Monthly Archives: April 2016

On Vegetating in a Corner

“Broad, wholesome, charitable views of men and things cannot be acquired by vegetating in one little corner of the earth all one’s lifetime.”
–Mark Twain

Parking With Mom (day eighteen)

Today’s poetry prompt at Napowrimo for national poetry month in the USA is to make a poem using the unique sounds of home.

Parking With Mom

I’d like to kick him in the slats!
Who, mom?

That man in the yellah cah who took my pahking place. Although, isn’t it a pretty cullah?
Well, just keep looking.

It’s so busy today. We’ll have to cudgel our brains…
Huh? You mean to find a spot?

I mean to find a good spot, not one that’s just dry along so. I hate to walk very fah.
What about over there behind the bank?

That would be driving our ducks to a poor market. We can do bettah.

Smiling at Dear Leader (day fifteen)

Here is a sijo poem for day fifteen of national poetry month in the USA.

Smiling at Dear Leader

A thousand paper cranes
wilt under interrogation lamps.

Faces like half gnawed prunes,
eyes like bruised starlings.

Snapping a salute, I run–
one table has a few potatoes.

The Smooth White World (day fourteen)

Here is a poem for day fourteen of national poetry month in the USA. The poem was inspired by people’s experiences of synesthesia, the fusing of the senses. There are people who experience numbers as having color, for example. I had something similar as a child but it eventually went away.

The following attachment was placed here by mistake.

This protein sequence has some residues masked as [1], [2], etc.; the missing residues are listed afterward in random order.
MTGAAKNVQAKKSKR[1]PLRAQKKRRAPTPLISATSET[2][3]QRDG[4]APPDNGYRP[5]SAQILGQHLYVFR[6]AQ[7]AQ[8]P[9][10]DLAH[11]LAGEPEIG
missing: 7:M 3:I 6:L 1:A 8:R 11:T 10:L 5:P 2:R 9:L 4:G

The Smooth White World 

I came upon a smooth white world–
the world of a single, effortless mind.

Blending all senses into one,
more vivid than real,
more intense than whole,

it was a looking glass world
of spoken cotton and understood light,  

a distillate of all the earth’s childhoods,
daphne-scented without trying for bees.

Aiming for Basho (day thirteen )

Here is a little poem for day thirteen of national poetry month in the USA. 

Aiming for Basho

in my poem,
I hit Bashful…

now on to Sleepy,
Dopey and Grumpy!


Here is a Korean sijo poem for day nine of national poetry month. Sijo poems are three lines of 14-16 syllables with a pause in each line and a twist at the end.


Let me ask you, Time, do you mark your own passing?

My hair was like grass in summer, my young legs could climb like spring elk.

Sit by the fire a while, perhaps you have regrets too?

April 15, 1912 – 11:30 pm (day eight)

Here is another poem-a-day for national poetry month.

April 15, 1912 – 11:30 pm

Carpathia steaming
towards the Titanic.

Deck chairs oiled and aligned.
Funnels brave.